only 7% of patients with back pain were considered to
have solely Paget’s disease as the source of their pain.
Our findings confirm a prior report of the interesting finding of Paget’s disease in ankylosing spondylitis (10). However, a true increase in Paget’s disease of
the spine in ankylosing spondylitis or psoriatic associated spondylitis cannot be clearly concluded from such
small numbers of patients.
Another interesting finding was the pagetic
changes in the spinal calcifications of ankylosing hyperostosis. This was associated with extensive and severe
Paget’s disease in 3 of the 4 cases, but was not in itself
symptomatic.
The occurrence of gout, hyperuricemia, chondrocalcinosis, and rheumatoid arthritis did not seem high,
and conflicts somewhat with prior reports (7,25,26). Our
findings are consistent with reports of hyperuricemia in
the population of the United States (27,28) and
chondrocalcinosis in Paget’s disease (29).
Dupuytren’s contracture was an interesting finding that did not exceed the incidence in our own population and was even less than that reported in certain
population studies (30). However, the finding of Peyronie’s disease in 4 patients may seem high, but no control population was available for comparison.
MUSCULOSKELETAL MANIFESTATIONS
ACKNOWLEDGMENTS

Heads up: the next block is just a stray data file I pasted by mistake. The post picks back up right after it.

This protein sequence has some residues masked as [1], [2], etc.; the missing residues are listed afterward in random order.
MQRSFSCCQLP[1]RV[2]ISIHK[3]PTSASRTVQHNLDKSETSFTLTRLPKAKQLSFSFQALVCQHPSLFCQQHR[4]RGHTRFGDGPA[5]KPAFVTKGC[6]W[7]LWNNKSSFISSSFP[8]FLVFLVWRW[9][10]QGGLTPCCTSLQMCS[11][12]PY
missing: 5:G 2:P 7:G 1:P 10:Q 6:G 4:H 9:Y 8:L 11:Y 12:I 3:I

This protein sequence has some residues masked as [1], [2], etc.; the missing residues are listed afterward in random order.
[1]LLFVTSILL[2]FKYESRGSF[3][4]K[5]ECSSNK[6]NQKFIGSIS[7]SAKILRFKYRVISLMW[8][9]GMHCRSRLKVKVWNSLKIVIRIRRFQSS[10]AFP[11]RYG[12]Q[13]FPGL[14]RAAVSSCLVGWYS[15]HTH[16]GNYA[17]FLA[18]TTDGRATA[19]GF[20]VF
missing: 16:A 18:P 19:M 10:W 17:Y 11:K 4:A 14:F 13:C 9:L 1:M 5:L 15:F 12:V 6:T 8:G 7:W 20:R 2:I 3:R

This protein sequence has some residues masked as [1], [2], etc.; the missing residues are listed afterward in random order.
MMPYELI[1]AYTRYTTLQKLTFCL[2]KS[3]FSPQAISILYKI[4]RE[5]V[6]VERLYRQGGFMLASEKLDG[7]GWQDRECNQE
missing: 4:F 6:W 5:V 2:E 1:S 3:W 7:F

The author is indebted for the clinical assistance of
Fred Gargano, MD, Mark Brown, MD, Evelyn Altman, Oscar Gans, to Daphne Stoddart for the preparation of the manuscript, and to David s. Howell, MD for his review of this
manuscript.
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DISCUSSION
Dr. Johnston: Have you seen new sites develop during
in
your followup? We have Seen new lesions
ribs, even in patients undergoing therapy.
Dr. Altman: We have not noted new lesions even with
sequential bone scans. We have used bone scans for
following therapy of symptomatic lesions. The bone
scan may be the only parameter that changes in the
patient with a normal or near normal alkaline phos-
phatase such as the calcaneus in one of my patients.
Dr. Bijvo& We have found that at times it may take
longer to see change in the bone scan than in the alkaline phosphatase values.
Dr. Singer: In our patients the Gallium scan has provided a more sensitive parameter of pagetic bone activity than the phosphate scanning agents.